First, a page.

Delivering FEAD beyond 2020: achievements, challenges and lessons learned to support the most deprived
At least one in five people in the European Union were at risk of poverty or social exclusion before the COVID-19 pandemic. With over 12 million infections reported to date, and thousands of deaths, the health emergency is being devastating – and it has triggered a socio-economic crisis. Many people are struggling to cover their basic needs, asking for help for the first time. Additional support is needed to ensure timely assistance for the most vulnerable and guarantee that no-one is left behind.
Despite lockdowns and widespread risks, National Red Cross Societies continue to play a key role in reaching people in need, and more than 20 are currently implementing one of the main instruments to alleviate the worst forms of poverty and foster social cohesion in the EU: the Fund for European Aid to the Most Deprived (FEAD), introduced by the European Commission in 2014. Staff and volunteers in those countries provide food aid and basic material assistance to disadvantaged families, single parents and elderly people, among others; ‘baby packs’, meals and school supplies to households in need; comprehensive assistance to homeless, including shelter; employability skills to those in need; and many other forms of support.
On 22 and 23 October, the European Commission hosted the first annual conference of the FEAD Community, in a virtual format, aimed at improving the delivery of the programme at different levels, particularly in view of the deteriorating situation. The event brought together local, regional and national stakeholders involved in the implementation of the programme: from managing authorities, intermediate bodies and partners to beneficiaries, independent experts, the European Commission and civil society organisations – including representatives from the National Red Cross Societies of Belgium, Croatia, Germany, Hungary, Italy, Ireland and Spain, and the Red Cross EU Office.
Taking stock of the FEAD Network achievements so far, and drawing lessons from the health and social crises brought by the COVID-19 pandemic, the conference also focused on identifying the challenges that need to be tackled, and on outlining possible steps to overcome them. The agenda also included an update on legal developments, such as the REACT-EU and the ESF+ negotiations, and there was also a presentation of a European Commission’s study on the use of electronic vouchers.
Participants shared their views and field experiences in plenary discussions and working groups, highlighting the additional hindrances derived from the COVID-19 pandemic:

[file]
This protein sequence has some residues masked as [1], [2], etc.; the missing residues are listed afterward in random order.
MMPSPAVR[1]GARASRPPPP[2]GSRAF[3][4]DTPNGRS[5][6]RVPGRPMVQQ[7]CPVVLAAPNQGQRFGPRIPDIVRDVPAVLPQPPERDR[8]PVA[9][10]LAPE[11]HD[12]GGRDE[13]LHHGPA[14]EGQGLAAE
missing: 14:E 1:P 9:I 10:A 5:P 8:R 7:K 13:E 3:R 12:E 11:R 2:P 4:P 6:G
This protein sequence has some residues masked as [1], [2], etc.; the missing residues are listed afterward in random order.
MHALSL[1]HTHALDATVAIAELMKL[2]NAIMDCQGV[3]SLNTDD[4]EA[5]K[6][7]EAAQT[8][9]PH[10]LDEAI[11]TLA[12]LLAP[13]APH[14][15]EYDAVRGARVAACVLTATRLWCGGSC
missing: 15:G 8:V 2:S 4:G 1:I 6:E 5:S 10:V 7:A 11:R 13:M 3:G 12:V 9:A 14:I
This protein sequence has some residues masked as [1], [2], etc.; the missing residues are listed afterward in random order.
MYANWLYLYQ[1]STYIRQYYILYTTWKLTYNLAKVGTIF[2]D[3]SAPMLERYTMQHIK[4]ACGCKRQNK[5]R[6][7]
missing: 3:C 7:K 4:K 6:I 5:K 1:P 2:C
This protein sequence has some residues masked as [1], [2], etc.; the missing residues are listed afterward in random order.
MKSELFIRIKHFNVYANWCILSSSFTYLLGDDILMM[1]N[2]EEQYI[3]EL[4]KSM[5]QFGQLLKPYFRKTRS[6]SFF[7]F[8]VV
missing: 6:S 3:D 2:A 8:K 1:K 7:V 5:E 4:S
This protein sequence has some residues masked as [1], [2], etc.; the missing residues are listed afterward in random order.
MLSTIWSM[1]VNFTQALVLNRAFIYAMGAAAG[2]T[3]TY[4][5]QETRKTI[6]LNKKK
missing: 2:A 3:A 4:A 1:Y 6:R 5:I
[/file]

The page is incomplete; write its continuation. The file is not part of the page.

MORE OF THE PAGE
“We had to adapt our food distribution service,” explained Mayi Mukuna, food aid advisor at the Belgian Red Cross. “We could not do business as usual: we started distributing parcels to beneficiaries by fixing specific timings with each of them, so we could meet their needs while abiding to the physically distancing restrictions imposed by the national government,” she underlined. With many volunteers and aid recipients belonging to at-risk categories because of their age, some social groceries and food distribution centres struggled to keep activities going; different teams worked hard to find solutions, though, and have been able to sustain this essential service.
In 2019, more than 92.4 million people were at risk of poverty or social exclusion in the EU, according to the European Commission’s latest statistics. Over 5% faced severe material deprivation, with children disproportionately affected. On average, women, young adults, people with a low level of educational attainment, people with limitations to undertake certain activities due to health problems and unemployed individuals were more likely to experience hardship than others.
Following intensive negotiatons among different EU institutions, on 10 November representatives from the European Council and the Parliament reached a political agreement on the 2021-2027 budget, including the Multiannual Financial Framework (MFF) for the next seven years. The new leading instrument for EU policies in the employment and social sectors will be the European Social Fund plus (ESF+), which is expected to merge the current European Social Fund (ESF), FEAD, the Youth Employment Initiative (YEI) and the EU Programme for Employment and Social Innovation (EaSI).
It is of utmost importance for ESF+ to maintain minimum allocations for social inclusion and material/food deprivation, and that at least 5% of its total budget supports activities addressing the rising child poverty. Likewise, the allocation of resources to accompanying measures such as educational activities, counselling, psychosocial support, and other key social services should be made compulsory, to effectively contribute to tackling poverty and enhance social cohesion.
Considering the far-reaching socio-economic impacts of the COVID-19 pandemic, it is also critical that additional funding available through the Next Generation EU package to help Member States in recovering from the ongoing emergency be extensively used for the health and social sectors.
On the ground, staff and volunteers from National Red Cross Societies across the EU keep working tirelessly to help others: from the most vulnerable before the current emergency, to those who are also facing difficulties now. In a recent interview, the President of the Spanish Red Cross warned that the socio-economic impacts of the crisis can be life-changing for anyone: “We have people who work the entire month but need food and support. We must reflect on it; no-one should be stigmatised.”
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